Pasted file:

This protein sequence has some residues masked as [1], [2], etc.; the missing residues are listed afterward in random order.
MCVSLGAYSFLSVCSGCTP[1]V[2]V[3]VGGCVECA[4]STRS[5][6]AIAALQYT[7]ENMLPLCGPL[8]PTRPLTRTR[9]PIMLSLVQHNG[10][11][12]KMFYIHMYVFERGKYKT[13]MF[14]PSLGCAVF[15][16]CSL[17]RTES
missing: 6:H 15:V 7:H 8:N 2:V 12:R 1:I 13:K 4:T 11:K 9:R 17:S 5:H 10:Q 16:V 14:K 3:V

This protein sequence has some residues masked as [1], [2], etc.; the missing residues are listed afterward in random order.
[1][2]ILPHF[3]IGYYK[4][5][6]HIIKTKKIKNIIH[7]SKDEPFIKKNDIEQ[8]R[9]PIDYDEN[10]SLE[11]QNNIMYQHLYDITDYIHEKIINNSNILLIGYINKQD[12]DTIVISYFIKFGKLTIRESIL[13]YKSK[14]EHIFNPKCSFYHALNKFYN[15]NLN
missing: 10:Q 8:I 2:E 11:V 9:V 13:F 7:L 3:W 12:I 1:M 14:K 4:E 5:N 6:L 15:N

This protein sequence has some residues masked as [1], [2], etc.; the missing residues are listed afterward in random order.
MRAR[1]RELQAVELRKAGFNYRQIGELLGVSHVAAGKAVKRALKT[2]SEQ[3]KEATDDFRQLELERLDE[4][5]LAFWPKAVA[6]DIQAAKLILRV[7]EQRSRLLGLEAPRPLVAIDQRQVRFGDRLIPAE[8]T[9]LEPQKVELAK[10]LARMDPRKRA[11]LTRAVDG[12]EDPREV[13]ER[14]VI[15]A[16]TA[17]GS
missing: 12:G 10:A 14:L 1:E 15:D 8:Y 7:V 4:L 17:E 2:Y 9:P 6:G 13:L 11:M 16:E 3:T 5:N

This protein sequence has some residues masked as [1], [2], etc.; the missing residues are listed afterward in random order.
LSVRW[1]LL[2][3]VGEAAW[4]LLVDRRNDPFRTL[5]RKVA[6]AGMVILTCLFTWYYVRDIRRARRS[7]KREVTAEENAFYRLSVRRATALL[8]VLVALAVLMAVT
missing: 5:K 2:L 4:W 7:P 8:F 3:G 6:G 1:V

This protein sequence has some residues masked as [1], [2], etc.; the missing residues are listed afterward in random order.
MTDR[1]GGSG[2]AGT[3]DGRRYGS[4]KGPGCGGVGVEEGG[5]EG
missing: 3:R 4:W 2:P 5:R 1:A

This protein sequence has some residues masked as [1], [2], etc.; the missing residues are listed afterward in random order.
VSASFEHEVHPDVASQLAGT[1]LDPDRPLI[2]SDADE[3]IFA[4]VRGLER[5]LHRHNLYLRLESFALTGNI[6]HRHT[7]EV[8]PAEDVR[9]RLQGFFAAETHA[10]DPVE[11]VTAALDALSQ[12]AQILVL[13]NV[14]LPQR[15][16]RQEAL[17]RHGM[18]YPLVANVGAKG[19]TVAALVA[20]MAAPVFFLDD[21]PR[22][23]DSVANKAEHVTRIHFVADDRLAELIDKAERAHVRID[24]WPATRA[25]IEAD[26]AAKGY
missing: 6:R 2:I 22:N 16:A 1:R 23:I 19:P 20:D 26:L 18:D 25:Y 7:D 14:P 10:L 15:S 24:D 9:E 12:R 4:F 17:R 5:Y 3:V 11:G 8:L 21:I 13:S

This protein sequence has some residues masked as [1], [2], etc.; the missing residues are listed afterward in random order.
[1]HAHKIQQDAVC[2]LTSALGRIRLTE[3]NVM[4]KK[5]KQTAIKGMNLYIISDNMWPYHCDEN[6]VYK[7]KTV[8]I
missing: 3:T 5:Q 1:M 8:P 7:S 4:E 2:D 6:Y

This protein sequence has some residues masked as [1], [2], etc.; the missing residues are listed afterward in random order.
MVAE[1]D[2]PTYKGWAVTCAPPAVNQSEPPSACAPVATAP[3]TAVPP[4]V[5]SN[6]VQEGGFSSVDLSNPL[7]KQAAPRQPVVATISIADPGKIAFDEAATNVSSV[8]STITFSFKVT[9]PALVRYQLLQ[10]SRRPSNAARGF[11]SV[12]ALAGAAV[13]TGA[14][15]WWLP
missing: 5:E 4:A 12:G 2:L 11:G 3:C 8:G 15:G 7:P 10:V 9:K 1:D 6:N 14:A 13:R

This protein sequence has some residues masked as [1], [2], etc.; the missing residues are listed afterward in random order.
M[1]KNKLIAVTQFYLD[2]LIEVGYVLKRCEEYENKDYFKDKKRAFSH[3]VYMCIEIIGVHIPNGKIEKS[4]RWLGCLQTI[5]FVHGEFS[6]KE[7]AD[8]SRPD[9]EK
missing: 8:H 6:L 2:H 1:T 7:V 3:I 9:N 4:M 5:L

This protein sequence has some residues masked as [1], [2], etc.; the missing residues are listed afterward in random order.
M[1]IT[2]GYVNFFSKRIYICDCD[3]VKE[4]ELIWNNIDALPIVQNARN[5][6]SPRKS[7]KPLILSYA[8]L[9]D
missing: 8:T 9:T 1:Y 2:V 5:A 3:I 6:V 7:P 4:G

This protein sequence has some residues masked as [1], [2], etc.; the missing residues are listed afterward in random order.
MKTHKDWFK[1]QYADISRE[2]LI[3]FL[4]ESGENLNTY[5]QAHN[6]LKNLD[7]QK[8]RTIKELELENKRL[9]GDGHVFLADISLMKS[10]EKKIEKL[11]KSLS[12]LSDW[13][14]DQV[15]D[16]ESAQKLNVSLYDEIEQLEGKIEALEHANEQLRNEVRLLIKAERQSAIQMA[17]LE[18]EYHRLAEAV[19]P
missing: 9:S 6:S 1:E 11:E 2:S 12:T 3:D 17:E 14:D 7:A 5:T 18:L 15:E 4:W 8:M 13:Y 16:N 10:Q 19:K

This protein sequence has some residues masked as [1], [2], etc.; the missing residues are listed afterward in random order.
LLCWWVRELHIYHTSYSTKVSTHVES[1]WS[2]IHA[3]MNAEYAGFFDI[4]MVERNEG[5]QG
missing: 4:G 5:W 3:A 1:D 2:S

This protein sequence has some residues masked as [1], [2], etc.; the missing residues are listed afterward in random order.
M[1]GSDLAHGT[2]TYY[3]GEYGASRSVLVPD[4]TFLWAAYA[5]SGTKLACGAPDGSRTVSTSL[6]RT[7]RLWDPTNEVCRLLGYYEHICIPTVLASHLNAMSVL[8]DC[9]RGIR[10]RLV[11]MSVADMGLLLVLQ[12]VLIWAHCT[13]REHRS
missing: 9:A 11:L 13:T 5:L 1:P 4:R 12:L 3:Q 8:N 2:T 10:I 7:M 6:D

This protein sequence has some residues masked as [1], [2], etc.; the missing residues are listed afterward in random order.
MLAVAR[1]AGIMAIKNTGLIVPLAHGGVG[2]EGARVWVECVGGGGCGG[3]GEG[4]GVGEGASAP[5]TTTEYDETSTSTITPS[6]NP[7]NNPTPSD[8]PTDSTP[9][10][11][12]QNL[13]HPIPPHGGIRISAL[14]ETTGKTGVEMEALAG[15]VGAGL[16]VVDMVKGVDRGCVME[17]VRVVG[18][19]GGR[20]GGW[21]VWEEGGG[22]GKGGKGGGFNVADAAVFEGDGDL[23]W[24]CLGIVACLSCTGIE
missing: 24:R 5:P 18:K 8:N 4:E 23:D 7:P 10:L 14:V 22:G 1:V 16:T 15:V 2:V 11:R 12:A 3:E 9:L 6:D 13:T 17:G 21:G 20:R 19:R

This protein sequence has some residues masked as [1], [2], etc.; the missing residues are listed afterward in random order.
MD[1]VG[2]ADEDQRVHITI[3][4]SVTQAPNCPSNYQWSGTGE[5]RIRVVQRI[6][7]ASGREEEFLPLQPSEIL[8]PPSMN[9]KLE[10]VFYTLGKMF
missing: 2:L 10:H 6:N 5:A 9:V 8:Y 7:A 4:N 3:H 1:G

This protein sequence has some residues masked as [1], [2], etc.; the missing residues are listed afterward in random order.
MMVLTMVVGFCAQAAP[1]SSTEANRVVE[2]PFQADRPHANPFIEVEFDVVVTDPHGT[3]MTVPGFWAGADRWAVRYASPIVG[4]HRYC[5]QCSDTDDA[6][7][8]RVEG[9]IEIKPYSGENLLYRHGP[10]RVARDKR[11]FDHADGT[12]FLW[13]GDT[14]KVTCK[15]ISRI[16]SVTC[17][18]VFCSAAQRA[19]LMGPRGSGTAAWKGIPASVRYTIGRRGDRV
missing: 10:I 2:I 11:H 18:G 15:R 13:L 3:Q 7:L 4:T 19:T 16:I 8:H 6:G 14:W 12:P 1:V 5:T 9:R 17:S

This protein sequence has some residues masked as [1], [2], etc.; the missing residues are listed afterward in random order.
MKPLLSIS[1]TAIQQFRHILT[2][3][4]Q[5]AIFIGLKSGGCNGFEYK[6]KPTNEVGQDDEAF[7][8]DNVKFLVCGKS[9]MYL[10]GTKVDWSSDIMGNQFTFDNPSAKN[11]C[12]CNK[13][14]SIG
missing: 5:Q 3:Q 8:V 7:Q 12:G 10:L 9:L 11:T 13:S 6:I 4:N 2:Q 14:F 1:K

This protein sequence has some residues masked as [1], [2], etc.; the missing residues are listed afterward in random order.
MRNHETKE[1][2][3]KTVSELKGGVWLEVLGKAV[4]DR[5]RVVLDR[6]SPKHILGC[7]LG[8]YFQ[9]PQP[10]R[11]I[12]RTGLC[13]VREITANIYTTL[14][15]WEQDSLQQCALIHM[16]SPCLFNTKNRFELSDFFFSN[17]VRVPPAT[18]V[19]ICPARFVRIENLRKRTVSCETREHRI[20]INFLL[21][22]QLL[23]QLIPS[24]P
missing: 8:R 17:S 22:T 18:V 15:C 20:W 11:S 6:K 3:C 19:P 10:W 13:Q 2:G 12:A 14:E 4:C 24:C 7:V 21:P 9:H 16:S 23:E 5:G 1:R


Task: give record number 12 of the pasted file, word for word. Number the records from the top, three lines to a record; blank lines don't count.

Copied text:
This protein sequence has some residues masked as [1], [2], etc.; the missing residues are listed afterward in random order.
LLCWWVRELHIYHTSYSTKVSTHVES[1]WS[2]IHA[3]MNAEYAGFFDI[4]MVERNEG[5]QG
missing: 4:G 5:W 3:A 1:D 2:S